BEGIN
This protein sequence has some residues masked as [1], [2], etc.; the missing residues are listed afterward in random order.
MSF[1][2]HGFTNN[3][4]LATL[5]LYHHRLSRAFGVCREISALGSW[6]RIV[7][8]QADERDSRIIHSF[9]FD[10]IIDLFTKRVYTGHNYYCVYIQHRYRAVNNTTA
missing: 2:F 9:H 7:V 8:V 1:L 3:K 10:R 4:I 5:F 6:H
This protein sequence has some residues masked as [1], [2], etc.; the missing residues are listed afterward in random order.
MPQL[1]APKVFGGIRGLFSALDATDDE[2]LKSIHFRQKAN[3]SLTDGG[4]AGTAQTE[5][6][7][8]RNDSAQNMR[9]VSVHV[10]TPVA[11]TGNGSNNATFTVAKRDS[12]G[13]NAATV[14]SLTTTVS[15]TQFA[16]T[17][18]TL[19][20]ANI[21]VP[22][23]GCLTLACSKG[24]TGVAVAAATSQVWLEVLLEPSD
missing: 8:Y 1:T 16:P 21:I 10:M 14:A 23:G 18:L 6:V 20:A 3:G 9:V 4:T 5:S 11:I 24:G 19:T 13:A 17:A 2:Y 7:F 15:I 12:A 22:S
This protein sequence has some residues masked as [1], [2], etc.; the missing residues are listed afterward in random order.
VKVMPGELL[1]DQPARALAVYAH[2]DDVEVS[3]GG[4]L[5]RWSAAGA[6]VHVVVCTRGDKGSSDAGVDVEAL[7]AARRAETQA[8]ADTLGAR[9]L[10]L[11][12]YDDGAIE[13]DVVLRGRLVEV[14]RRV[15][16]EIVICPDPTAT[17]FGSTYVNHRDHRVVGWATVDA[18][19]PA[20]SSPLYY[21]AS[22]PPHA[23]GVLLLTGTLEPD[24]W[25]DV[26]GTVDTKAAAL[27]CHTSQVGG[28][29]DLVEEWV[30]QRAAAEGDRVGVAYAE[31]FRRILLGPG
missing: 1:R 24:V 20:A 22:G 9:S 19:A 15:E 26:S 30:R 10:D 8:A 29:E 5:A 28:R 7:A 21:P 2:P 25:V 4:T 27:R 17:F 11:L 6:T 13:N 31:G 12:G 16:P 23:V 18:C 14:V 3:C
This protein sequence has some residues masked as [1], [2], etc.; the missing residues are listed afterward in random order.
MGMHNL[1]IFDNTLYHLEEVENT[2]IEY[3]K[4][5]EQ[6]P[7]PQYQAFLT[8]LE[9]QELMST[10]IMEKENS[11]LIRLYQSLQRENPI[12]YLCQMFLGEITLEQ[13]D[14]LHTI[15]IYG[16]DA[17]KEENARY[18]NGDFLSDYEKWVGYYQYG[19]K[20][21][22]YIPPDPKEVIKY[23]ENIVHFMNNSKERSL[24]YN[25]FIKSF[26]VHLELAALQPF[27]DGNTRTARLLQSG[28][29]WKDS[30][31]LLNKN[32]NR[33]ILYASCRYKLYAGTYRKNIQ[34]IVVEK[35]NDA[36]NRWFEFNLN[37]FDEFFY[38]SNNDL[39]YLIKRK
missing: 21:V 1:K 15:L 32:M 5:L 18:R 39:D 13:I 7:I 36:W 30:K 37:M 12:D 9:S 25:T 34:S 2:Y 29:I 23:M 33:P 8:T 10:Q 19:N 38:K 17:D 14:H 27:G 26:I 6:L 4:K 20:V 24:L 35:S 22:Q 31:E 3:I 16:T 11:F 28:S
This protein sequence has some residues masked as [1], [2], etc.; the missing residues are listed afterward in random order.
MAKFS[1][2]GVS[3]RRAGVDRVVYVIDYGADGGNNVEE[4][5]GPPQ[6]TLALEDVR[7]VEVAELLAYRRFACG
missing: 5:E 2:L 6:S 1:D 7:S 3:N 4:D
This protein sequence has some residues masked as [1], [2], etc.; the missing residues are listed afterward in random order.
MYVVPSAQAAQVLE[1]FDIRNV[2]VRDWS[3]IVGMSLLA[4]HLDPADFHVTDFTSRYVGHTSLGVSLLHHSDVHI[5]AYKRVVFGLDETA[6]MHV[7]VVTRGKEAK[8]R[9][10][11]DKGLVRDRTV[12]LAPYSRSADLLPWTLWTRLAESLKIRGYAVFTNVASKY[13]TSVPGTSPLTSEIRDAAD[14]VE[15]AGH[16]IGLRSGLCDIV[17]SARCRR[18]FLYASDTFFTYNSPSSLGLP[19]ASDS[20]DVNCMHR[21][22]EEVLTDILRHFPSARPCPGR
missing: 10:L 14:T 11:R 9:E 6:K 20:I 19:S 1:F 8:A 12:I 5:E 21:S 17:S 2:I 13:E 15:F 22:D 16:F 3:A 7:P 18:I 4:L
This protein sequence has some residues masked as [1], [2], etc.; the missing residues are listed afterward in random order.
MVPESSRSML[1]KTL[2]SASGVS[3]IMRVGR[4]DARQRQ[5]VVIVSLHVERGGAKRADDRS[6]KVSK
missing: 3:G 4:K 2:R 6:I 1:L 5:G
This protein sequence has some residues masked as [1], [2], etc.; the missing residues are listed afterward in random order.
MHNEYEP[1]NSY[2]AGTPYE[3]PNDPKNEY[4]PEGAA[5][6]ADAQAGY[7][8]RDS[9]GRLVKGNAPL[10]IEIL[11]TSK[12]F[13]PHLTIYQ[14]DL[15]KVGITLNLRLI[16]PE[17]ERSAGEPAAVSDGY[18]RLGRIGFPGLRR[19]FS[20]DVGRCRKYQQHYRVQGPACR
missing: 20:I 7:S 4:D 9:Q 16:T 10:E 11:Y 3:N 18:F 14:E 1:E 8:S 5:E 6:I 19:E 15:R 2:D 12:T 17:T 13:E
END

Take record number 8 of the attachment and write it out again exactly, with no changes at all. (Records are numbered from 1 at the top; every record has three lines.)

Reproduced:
This protein sequence has some residues masked as [1], [2], etc.; the missing residues are listed afterward in random order.
MHNEYEP[1]NSY[2]AGTPYE[3]PNDPKNEY[4]PEGAA[5][6]ADAQAGY[7][8]RDS[9]GRLVKGNAPL[10]IEIL[11]TSK[12]F[13]PHLTIYQ[14]DL[15]KVGITLNLRLI[16]PE[17]ERSAGEPAAVSDGY[18]RLGRIGFPGLRR[19]FS[20]DVGRCRKYQQHYRVQGPACR
missing: 20:I 7:S 4:D 9:Q 16:T 10:E 11:Y 3:N 18:F 14:E 1:E 8:S 5:E 6:I 19:E 15:R 2:D 12:T 17:T 13:E